Over the past years, I’ve grown increasingly disenchanted with self-proclaimed prophets who seemed to act more and more like fortune-tellers. I’ve had a few “prophetic words” spoken over me that struck me as ear-ticking and ego-flattering rather than a message that would help equip me or accomplish anything in keeping with the Ephesians passage I just quoted. And there’s been at least one “prophecy” about me that seems quite false in retrospect.

False prophecies do great damage to the Church. Attempts to explain them away do great damage to our credibility and to our witness. Claiming they really did happen, only not in the literal sense in which they were prophesied — that just makes us look like crazy people. (I’m reminded of a prophesied earthquake that never took place, only to have the “prophet” claim it actually did “in the heavenlies”.)

“What if some were unfaithful? Will their unfaithfulness nullify God’s faithfulness? Not at all! Let God be true, and every human being a liar. As it is written: ‘So that you may be proved right when you speak and prevail when you judge.’”
‭‭Romans‬ ‭3:3-4‬ ‭NIV‬‬

Where do we go from here?

“Set a guard over my mouth, Lord; keep watch over the door of my lips.”
‭‭Psalms‬ ‭141:3‬ ‭NIV‬‬

May we walk in humble repentance.

Lord, have mercy.

American Civil Religion Part 2

Just in case my first post didn’t have the potential of stepping on enough toes…

In case anyone might think otherwise, let me hasten to emphasize that I’m thankful beyond words to live in the United States of America. Many are the privileges that I enjoy because of my citizenship, and I try not to take any of that for granted.

Oh, yeah — and I grew up during the civil rights era, wishing I could march along with Martin Luther King. Over the years since, I’ve engaged in some peaceful protests and civil disobedience (even went toe-to-toe with a sheriff over my constitutional rights) while also believing that sometimes freedom and justice demands a lot more than that. I wouldn’t exist if it wasn’t for the American soldiers who liberated Germany (including my mother!) from the Nazis… and I definitely wouldn’t exist without one special American soldier who was part of the occupation force in the 50’s.

But…

There is always a “but…”

I may have gotten a heavy dose of American Civil Religion in elementary school, but I also got a heavy dose of the Bible from my soldier-turned-pastor father. So I learned about the Apostle Paul, who insisted upon his rights as a Roman citizen. And I also learned about Jesus, who told His followers that His Kingdom was not of this world.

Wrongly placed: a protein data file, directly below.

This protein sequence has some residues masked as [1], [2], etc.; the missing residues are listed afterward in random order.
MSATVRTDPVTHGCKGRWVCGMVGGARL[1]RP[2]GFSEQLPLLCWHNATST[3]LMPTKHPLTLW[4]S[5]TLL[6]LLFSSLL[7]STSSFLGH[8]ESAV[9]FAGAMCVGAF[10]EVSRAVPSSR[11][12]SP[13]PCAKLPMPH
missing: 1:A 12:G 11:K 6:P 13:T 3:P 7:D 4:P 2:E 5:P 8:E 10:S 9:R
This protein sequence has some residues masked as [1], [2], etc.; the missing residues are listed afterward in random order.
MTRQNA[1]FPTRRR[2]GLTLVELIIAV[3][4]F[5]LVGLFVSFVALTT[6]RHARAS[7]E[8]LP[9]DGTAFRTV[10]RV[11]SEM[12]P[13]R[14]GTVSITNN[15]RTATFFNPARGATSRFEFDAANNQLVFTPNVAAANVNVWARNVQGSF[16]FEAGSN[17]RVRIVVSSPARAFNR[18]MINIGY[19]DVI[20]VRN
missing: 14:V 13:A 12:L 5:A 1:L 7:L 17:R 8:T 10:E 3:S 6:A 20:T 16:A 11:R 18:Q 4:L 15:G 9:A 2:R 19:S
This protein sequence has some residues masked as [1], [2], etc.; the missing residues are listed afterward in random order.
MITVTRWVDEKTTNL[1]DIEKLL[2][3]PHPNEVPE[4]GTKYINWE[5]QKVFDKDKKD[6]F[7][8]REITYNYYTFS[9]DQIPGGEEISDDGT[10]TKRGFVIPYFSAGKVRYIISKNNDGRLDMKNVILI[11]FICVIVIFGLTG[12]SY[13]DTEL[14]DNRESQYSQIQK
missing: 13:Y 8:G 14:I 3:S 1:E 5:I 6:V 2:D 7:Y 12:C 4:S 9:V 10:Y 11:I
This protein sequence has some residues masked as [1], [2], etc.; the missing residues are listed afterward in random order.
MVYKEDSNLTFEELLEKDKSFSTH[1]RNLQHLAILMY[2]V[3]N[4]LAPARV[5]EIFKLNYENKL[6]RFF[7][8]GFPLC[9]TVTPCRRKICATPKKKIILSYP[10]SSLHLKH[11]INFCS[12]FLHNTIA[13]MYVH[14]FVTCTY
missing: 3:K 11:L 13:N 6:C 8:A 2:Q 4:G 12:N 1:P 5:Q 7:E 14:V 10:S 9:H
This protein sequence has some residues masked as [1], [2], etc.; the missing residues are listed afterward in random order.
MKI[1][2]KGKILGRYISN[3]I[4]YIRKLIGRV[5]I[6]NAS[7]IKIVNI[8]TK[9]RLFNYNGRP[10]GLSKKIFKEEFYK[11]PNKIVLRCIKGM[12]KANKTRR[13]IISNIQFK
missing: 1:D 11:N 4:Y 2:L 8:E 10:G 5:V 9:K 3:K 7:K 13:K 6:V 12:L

Jesus answered, “My kingdom is not of this world. If My kingdom were of this world, then My servants would be fighting so that I would not be handed over to the Jews; but as it is, My kingdom is not of this realm.” (John 18:36)

Decades of my life have been spent wrangling with the implications of that verse.

Jesus never preached political revolution or urged that His countrymen throw off the shackles of their Roman oppressors. He didn’t shout, “Rise up!” or “Freedom!” He didn’t urge his followers to remember the great military heroes of their past. He never said, “Give me liberty or give me death.” He never told his disciples, “After I rise, let your fight for independence begin!”

As an American, I don’t quite know what to make of all that. Enjoying the hard-won freedoms that I do, and owing my existence to brave Americans who fought and won against tyranny makes me wish I could ignore the questions and contradictions that haunt me.

Sometimes I tell myself that maybe my inability to see Christianity as a battle cry for independence and freedom, to see spiritual revival as political revolution, is because I’m not called to be a warrior.

But then again, none of Jesus’ disciples became warriors or freedom fighters either. They only seemed to defy the government when they were ordered to stop preaching. Even Paul, the Roman citizen, seemed stuck on the message of Christ, crucified and risen. He didn’t use his privilege to fight for religious freedom and national independence for the Jewish people, nor did he urge anyone else to do so.

The early church was full of martyrs who died preaching and praying, not fighting.

Then there are those extremely troubling beatitudes that Jesus preached. They seem not only completely at odds with the civil religion I was taught as a child, but with the entirety of American culture… and especially with the syncretism that has infected too many of our churches.

I don’t know what to do with all that.

Sometimes I don’t even know how to pray.

On days like that, I’m learning to rely yet again on the wisdom of those who have gone before me and on the treasures of the historic church. So I grab one of my prayer books to help me pray Biblically-informed prayers for my leaders, for my country, for the world… and for what truly ails me. I trust the Holy Spirit to intercede for me, as promised in the Bible.

And I become more willing to admit that I am not the one with the answers — and that, all too often, I’m not even asking the right questions.